# On the continued fraction of $e$

The following question comes up during analysis of PadÃ© approximants to $e^x$ (see my related question in MathOverflow for more background). Recall that the continued fraction expansion of $e$ is $$e = [2,1,2,1,1,4,1,1,6,1,1,8,\ldots].$$ Consider \begin{align*} R_{k,k} &= [2,1,2,1,1,4,\ldots,1,1,2(k-1),1,1] \text{ and } \\ R_{k+1,k-1} &= [2,1,2,1,1,4,\ldots,1,1,2(k-1),1,1,k]. \end{align*} Empirically, we always have $$|R_{k+1,k-1} - e| < |R_{k,k} - e|.$$ Can anyone explain why?

Edit: Now I can explain why. We have $$\frac{R_{k,k} + R_{k+1,k-1}}{2} = [2,1,2,1,1,4,\ldots,1,1,2k,1,1,2(k-1),\ldots,1,1,4,1,1,3].$$ When $k$ is even (odd), this will differ from the continued fraction in an even (odd) position, by being too small. This means that the value is larger (smaller) than $e$. Since $R_{k,k}$ is an upper (lower) bound on $e$, and $R_{k+1,k-1}$ is a lower (upper) bound on $e$, we get what we want.

Now it remains to prove this continued fraction expansion of $(R_{k,k} + R_{k+1,k-1})/2$...

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I hope you don't mind that I edited in a link to your related question on MathOverflow. – Rahul Feb 18 '12 at 10:20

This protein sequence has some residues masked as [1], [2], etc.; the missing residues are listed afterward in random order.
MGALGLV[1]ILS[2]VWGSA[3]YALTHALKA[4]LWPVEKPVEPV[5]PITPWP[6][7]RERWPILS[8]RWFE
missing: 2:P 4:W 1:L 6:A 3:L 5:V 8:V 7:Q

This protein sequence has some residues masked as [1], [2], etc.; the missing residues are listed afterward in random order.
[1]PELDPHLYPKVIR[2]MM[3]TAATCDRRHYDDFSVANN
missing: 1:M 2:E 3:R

I presume you're very much aware of the explicit expressions for the Padé approximants of $\exp\,z$? – J. M. Feb 18 '12 at 10:36
@J.M.: That's how I proved the rest of my MathOverflow question. But my estimates are not good enough to decide which of $|R_{k+1,k-1}-e|,|R_{k,k}-e|$ is bigger. – Yuval Filmus Feb 18 '12 at 10:47
It seems that it is possible to obtain $R_{k+1,k-1}$ from $R_{k,k}$ by applying a Bauer-Muir transformation w.r.t. a convenient sequence $\left( w_{k}\right) _{k\geq 0}$, $w_{3k}=1/k$, $w_{3k\pm 1}=0$. – Américo Tavares Feb 18 '12 at 23:19
@Américo: Can you expand on this? Doesn't the Bauer-Muir transformation conserve the value of the continued fraction? – Yuval Filmus Feb 18 '12 at 23:52